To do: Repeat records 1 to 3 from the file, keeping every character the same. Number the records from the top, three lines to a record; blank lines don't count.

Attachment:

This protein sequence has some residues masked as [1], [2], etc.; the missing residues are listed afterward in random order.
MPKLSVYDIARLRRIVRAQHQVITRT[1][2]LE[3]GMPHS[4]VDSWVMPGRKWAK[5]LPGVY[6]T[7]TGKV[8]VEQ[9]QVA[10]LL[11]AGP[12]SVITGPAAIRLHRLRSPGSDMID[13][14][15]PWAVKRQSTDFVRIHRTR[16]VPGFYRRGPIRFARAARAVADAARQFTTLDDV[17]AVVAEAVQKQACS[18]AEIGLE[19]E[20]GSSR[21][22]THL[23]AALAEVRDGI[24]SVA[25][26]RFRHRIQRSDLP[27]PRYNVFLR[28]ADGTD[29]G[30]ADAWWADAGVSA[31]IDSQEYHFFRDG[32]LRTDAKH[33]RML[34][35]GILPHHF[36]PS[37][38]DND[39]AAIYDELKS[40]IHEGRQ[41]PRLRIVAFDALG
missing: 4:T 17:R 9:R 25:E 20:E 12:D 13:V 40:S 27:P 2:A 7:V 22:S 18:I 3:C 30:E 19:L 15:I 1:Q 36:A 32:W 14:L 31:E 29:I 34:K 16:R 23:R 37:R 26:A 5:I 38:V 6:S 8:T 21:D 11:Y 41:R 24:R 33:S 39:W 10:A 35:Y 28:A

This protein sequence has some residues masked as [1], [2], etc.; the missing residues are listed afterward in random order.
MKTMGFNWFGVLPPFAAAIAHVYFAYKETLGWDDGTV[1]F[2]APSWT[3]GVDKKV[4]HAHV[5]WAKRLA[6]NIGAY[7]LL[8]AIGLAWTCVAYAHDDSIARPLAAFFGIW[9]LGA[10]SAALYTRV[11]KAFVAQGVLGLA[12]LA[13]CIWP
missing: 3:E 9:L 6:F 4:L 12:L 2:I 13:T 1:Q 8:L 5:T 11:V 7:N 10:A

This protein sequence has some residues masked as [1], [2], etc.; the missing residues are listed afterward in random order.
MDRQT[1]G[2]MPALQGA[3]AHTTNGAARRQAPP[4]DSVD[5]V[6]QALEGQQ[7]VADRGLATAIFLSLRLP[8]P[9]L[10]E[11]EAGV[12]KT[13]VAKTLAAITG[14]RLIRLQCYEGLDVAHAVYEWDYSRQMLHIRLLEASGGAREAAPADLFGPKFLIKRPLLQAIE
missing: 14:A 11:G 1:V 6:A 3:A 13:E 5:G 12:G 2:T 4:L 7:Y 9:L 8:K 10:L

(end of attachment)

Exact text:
This protein sequence has some residues masked as [1], [2], etc.; the missing residues are listed afterward in random order.
MPKLSVYDIARLRRIVRAQHQVITRT[1][2]LE[3]GMPHS[4]VDSWVMPGRKWAK[5]LPGVY[6]T[7]TGKV[8]VEQ[9]QVA[10]LL[11]AGP[12]SVITGPAAIRLHRLRSPGSDMID[13][14][15]PWAVKRQSTDFVRIHRTR[16]VPGFYRRGPIRFARAARAVADAARQFTTLDDV[17]AVVAEAVQKQACS[18]AEIGLE[19]E[20]GSSR[21][22]THL[23]AALAEVRDGI[24]SVA[25][26]RFRHRIQRSDLP[27]PRYNVFLR[28]ADGTD[29]G[30]ADAWWADAGVSA[31]IDSQEYHFFRDG[32]LRTDAKH[33]RML[34][35]GILPHHF[36]PS[37][38]DND[39]AAIYDELKS[40]IHEGRQ[41]PRLRIVAFDALG
missing: 4:T 17:R 9:R 25:E 20:E 12:D 13:V 40:S 27:P 2:A 7:V 22:S 18:I 3:C 30:E 19:L 15:I 1:Q 36:A 32:W 14:L 31:E 29:I 34:K 16:R 23:R 37:R 26:A 5:I 38:V 6:S 8:T 21:D 11:Y 41:R 24:R 33:S 39:W 10:A 35:Y 28:A

This protein sequence has some residues masked as [1], [2], etc.; the missing residues are listed afterward in random order.
MKTMGFNWFGVLPPFAAAIAHVYFAYKETLGWDDGTV[1]F[2]APSWT[3]GVDKKV[4]HAHV[5]WAKRLA[6]NIGAY[7]LL[8]AIGLAWTCVAYAHDDSIARPLAAFFGIW[9]LGA[10]SAALYTRV[11]KAFVAQGVLGLA[12]LA[13]CIWP
missing: 3:E 9:L 6:F 4:L 12:L 2:I 13:T 1:Q 8:L 5:T 11:V 7:N 10:A

This protein sequence has some residues masked as [1], [2], etc.; the missing residues are listed afterward in random order.
MDRQT[1]G[2]MPALQGA[3]AHTTNGAARRQAPP[4]DSVD[5]V[6]QALEGQQ[7]VADRGLATAIFLSLRLP[8]P[9]L[10]E[11]EAGV[12]KT[13]VAKTLAAITG[14]RLIRLQCYEGLDVAHAVYEWDYSRQMLHIRLLEASGGAREAAPADLFGPKFLIKRPLLQAIE
missing: 14:A 11:G 1:V 6:A 3:A 13:E 5:G 12:G 2:T 4:L 7:Y 9:L 8:K 10:L